Archive for the 'Malaria' Category

What it’s like to have malaria

This month, aid groups and non-governmental organizations such as the Peace Corps, USAID and Malaria No More asked their volunteers and employees to blog about malaria in observance of World Malaria Day. Many chose to write about their own personal experiences being infected with malaria, or watching someone else who was.  Their posts provide a fascinating — and sometimes horrific — look at the disease that kills about 600,000 people each year, most of them young children in Africa. Below are some excerpts from malaria-related blogs posted on the Internet this week.

She told me that (four-year-old Tinho) was in the hospital with malaria and that she was afraid he wasn’t going to make it. The next week was filled with anxiety-laden nights worrying whether he was going to pull through. My days were spent going through the motions, but always with a knot in my stomach fearing that I would return home to bad news. But then one evening I was sitting on my porch reading and his mother walked up carrying Tinho. He had just left the hospital and was thin and frail. He looked so much smaller than I remembered him- but he was alive!

Jordan Rief, Peace Corps volunteer, “Every Child Deserves a 5th Birthday

In my experience malaria starts with a headache which rapidly gets worse. Then as your fever goes up you start to be aware of your bones in a way that you normally do not experience. They ache. You alternate from freezing cold to hot as your body shakes. Even with treatment it can take weeks for you to start getting your energy back.

— Family of Cory, Kris, Eli and Anna, Global Partners Missionaries, “Did you think about malaria today?

When I remember (my daughter) Melody, I shed tears of bitterness wondering where we failed her. I soliloquize, imagining I should have ignored the ignorant doctor and crushed bitter chloroquin and administered it. But she is long gone and we are focusing on the disease today.

— Michael Arunga, World Vision, “Remembering Melody on World Malaria Day

I spent two years learning Wolof, getting to know the 300 people who chose to share their village with me, and found out more and more about malaria and the role it plays in the lives of the Senegalese people.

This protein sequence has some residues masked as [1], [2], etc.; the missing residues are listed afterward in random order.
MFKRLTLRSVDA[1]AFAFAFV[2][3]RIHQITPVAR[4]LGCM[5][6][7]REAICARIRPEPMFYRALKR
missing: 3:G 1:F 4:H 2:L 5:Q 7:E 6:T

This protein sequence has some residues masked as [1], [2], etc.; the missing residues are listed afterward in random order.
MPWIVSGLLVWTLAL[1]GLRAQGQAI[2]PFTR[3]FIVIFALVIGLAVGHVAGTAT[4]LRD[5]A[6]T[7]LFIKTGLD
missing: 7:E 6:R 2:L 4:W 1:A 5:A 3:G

Together, the community taught me what it was, what the members valued, what they wanted from their lives and from each other. They taught me how they saw malaria, what they thought of this threat to their lives, what they knew to do when they got sick. They helped me understand why they couldn’t pay the $4 to buy a mosquito net, even though they knew that sleeping underneath one every night would protect them from being bitten by the mosquitos that spread malaria. They talked about being too scared to go to the health post to seek treatment for a suspected case of malaria when their infant sons and daughters became ill, even though they knew the disease was so dangerous. They surprised me with their knowledge and resources, and saddened me with their matter-of-fact statements about their perceptions of the limitations on their lives.

— Jessie Seiler, Peace Corps volunteer, “Fighting Malaria, One RDT at A Time

AFRICOM fights back against Malaria

DEBAKA DEBOBESA, Ethiopia — U.S. Army Staff Sergeant Melissa McGaughey, Civil Affairs Team 4905 team sergeant, hands an insecticide-treated net to an Ethiopian man in Debaka Debobesa, Ethiopia, March 15, 2012. (U.S. Air Force photo by Staff Sergeant Andrew Caya)

It’s not all bad news when it comes to malaria.

The World Health Organization reported today – World Malaria Day — that childhood mortality rates from malaria have dropped significantly in some areas, including a 50 percent decrease in Rwanda and 40 percent decline in Senegal.

Morocco was recently declared malaria-free by WHO, and the organization predicts malaria deaths worldwide could drop by 3 million in the next five years.

A concerted effort by worldwide governments, international donors and groups such as WHO, the International Federation of the Red Cross and USAID has brought more education, treatment and prevention to programs to the countries hardest hit by the disease. International funding for malaria reached $2 billion last year.

AFRICOM’s medical command has made malaria prevention and awareness one of its top priorities. The command surgeon’s office, the AFRICOM Medical Division, and the Humanitarian Health and Assistance Branch all support programs to prevent malaria in Africa. Those programs focus on outreach, information sharing and training opportunities with our African partners.

For example:

– In March, Civil Affairs Team (CAT) 4905, assigned to Combined Joint Task Force – Horn of Africa, distributed 18,000 packs of insecticide-treated bed nets, rope and nails to Ethiopians.

– In July, the annual MEDFLAG exercise in Ghana featured malaria as part of the medical training between U.S. personnel and their Ghanian counterparts.

–   The World Malaria Day Symposium 2011 brought military medical corps officers and subject matter experts to AFRICOM headquarters in Germany for a three-day conference to discuss malaria prevention and how the disease affects the military, security and stability in African nations. Attendees included representatives from Benin, Ghana, Kenya, Liberia, Senegal, Tanzania, and Uganda.

–   A two-week course in Tanzania in January 2010 focused on malaria diagnosis. The course was a partnership among Tanzania, Kenya and the United States.